Sometimes the canvas is a notepad. Sometimes the canvas is a driveway covered in chalk. Sometimes the canvas is scribbles on the edges of the newspaper.
The canvas today is whatever vacant space he can find on the stack of ordering forms that are sitting on his desk, and even though he’s been working through them at a steady pace, or so he thinks, the stack feels never-ending, but his boss just keeps knocking on the office door — another stack in hand — placing, building, the stack of paper is reaching for the sky — the sky will get a papercut if he doesn’t work faster.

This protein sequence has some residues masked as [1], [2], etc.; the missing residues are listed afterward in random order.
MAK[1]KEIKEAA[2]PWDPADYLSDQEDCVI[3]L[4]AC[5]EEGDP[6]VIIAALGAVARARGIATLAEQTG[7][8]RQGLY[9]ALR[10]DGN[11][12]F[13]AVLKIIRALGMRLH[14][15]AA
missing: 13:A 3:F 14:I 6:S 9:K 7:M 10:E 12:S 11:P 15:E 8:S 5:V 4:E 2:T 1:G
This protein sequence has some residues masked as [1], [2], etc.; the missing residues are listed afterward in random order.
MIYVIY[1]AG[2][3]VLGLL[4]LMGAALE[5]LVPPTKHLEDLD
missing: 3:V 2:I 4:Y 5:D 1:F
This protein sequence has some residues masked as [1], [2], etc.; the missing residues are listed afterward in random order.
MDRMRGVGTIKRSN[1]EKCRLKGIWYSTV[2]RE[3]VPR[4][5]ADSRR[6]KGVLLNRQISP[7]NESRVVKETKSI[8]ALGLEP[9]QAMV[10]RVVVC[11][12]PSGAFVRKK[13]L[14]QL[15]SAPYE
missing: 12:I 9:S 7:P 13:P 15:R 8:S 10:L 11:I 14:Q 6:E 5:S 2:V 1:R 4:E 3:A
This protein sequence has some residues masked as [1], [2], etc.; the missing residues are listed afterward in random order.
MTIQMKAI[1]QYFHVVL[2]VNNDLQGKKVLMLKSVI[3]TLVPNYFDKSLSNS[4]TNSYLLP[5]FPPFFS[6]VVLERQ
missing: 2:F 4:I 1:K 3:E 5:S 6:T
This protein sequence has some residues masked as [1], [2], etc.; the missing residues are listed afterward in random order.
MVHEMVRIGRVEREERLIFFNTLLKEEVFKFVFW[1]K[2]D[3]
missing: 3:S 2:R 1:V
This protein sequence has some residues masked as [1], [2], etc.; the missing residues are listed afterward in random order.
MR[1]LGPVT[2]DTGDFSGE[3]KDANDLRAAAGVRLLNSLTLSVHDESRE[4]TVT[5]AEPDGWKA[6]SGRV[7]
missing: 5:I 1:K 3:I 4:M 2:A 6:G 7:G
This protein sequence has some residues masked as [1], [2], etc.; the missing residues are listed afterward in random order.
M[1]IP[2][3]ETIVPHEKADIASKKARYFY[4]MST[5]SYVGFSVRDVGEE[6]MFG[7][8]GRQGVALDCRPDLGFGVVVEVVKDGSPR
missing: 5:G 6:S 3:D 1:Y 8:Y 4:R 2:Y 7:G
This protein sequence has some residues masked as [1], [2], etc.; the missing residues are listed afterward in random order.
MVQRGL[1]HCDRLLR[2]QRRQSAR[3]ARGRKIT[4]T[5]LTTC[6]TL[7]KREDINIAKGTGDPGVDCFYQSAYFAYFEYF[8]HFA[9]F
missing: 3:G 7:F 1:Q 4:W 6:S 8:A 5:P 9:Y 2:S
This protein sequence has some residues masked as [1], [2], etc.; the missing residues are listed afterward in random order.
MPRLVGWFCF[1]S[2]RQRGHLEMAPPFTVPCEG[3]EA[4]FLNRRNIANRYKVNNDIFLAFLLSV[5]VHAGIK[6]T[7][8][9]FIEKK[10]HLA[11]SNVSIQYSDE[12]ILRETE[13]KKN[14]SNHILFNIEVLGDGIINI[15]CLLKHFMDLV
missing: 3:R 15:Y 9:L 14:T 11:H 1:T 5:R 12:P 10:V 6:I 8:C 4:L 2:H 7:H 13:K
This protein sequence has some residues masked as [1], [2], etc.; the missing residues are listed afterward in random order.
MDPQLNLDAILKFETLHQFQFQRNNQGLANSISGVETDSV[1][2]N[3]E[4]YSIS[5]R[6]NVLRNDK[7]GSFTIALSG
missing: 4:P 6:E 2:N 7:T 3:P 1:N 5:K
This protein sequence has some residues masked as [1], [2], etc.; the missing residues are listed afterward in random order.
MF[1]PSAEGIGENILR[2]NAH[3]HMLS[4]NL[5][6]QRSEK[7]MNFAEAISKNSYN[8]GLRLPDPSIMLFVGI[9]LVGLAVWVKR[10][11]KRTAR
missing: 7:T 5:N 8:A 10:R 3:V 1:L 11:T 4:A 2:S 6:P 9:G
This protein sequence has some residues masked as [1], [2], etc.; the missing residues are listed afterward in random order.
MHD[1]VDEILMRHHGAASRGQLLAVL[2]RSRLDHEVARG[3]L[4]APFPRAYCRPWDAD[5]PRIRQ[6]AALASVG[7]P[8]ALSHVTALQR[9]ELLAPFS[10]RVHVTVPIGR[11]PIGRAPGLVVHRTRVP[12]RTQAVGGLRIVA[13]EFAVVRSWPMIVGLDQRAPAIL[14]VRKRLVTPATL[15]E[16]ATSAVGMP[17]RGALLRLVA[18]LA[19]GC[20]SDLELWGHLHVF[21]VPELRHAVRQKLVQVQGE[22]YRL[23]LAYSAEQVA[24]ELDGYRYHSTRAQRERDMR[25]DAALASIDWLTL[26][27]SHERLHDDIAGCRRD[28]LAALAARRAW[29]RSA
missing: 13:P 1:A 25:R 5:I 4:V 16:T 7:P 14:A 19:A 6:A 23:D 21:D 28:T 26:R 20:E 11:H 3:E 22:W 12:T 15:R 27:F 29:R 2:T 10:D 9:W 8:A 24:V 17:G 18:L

To calm his nerves he draws in the corners, on the edges, at the bottom. Little sketches. A swordsman picking roses. A cowboy enjoying a morning cup of coffee. An astronaut giving a book reading on mars.
The stack reaches its end and he looks to the trash. The worlds he created look back at him from underneath an empty coffee cup, the few brown remaining droplets leaking into and refilling the cowboy’s mug.
The cowboy tips his hat.